First Lady of Country Music Was 90


Country music icon Loretta Lynn has died at the age of 90.

Dubbed the First Lady of Country Music, the singer/songwriter’s family announced her death on Tuesday, October 4, in a statement to The Associated Press, saying she died that morning in her home in Hurricane Mills, Tennessee. A cause of death was not shared. Lynn had previously suffered a stroke in May 2017 that ended her touring career.

“Our precious mom, Loretta Lynn, passed away peacefully this morning, October 4, in her sleep at home in her beloved ranch in Hurricane Mills,” the statement read.

The coal miner’s daughter grew up in poverty in a small Kentucky town and already had four children when she began her music career in the 1960s. Her songs about womanhood in Appalachia made her a country music legend, as they often touched on subjects previously seen as taboo. Divorce, cheating husbands, sex, love, and birth control were just some of the topics explored in her broad music catalogue. Some of her greatest hits include “Coal Miner’s Daughter,” “You Ain’t Woman Enough,” “The Pill,” “Don’t Come Home a Drinkin’ (With Lovin’ on Your Mind),” “Rated X,” and “You’re Looking at Country.”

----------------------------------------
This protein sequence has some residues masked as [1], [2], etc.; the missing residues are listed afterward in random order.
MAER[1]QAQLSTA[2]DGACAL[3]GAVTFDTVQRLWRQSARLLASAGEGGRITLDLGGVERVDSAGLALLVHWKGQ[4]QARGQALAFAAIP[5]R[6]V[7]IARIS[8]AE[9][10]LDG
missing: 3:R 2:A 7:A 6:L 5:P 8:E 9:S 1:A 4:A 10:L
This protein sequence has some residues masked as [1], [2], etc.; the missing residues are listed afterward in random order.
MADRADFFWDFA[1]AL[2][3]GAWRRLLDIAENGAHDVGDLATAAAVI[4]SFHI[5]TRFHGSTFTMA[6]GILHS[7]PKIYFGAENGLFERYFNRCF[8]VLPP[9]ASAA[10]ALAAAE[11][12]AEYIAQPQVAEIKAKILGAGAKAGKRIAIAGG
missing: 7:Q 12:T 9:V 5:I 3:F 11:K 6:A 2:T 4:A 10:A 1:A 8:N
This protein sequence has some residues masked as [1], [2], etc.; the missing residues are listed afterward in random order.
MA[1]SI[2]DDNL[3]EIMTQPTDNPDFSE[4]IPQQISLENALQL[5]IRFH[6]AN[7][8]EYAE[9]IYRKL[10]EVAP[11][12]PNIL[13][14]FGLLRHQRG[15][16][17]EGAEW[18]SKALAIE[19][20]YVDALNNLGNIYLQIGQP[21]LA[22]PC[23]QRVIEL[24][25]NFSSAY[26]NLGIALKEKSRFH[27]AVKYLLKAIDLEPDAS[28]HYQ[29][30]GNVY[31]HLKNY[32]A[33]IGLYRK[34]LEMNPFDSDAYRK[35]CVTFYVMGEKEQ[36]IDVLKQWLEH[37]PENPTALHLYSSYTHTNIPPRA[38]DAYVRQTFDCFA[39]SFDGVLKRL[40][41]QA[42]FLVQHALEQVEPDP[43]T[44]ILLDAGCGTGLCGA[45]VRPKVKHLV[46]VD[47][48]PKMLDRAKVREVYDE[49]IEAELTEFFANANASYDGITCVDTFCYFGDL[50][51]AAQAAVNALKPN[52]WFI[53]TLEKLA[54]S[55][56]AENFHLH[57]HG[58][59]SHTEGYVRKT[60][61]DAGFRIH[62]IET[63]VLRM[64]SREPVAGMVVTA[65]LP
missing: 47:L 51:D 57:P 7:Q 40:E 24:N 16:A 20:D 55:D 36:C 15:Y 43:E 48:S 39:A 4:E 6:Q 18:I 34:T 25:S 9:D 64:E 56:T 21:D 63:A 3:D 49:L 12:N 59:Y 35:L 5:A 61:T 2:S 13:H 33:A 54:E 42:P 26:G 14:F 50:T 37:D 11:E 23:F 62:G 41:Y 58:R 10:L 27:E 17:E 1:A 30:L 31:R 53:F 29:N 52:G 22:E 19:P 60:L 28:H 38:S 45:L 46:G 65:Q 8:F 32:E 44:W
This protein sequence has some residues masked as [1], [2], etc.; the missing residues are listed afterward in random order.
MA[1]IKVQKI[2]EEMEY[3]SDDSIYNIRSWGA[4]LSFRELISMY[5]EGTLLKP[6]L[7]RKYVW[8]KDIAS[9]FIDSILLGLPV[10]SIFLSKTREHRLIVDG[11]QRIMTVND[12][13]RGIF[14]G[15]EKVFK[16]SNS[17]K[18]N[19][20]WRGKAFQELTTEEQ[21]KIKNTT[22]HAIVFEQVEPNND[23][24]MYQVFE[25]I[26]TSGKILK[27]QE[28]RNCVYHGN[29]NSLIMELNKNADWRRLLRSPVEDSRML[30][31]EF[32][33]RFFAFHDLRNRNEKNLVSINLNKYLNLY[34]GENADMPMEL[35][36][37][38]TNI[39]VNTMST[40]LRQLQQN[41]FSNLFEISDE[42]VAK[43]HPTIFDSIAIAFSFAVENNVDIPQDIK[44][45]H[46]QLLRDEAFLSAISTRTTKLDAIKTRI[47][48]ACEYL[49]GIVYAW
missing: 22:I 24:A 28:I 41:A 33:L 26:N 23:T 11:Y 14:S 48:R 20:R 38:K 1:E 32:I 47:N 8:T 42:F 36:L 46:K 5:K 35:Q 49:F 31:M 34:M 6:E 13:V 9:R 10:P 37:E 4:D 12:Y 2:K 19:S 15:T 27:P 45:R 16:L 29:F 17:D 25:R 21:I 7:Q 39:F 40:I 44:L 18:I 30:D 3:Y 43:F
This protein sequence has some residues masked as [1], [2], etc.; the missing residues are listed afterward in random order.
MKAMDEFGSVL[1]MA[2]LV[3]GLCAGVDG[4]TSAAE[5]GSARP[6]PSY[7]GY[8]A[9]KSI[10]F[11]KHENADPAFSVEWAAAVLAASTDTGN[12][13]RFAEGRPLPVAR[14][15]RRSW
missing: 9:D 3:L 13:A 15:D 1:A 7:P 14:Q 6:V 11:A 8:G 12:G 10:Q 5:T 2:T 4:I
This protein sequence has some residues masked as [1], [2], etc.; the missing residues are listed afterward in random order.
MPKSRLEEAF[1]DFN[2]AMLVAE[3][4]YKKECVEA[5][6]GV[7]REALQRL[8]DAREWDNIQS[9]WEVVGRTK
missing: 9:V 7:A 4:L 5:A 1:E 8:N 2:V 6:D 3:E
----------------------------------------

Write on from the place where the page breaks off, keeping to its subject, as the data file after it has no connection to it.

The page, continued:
Lynn had a singular fashion aesthetic for her stage performances, dolling up in floor-length gowns with wide skirts covered in detailed embroidery and no shortage of rhinestones. She earned 18 Grammy nominations and three wins across her storied decades-long career.



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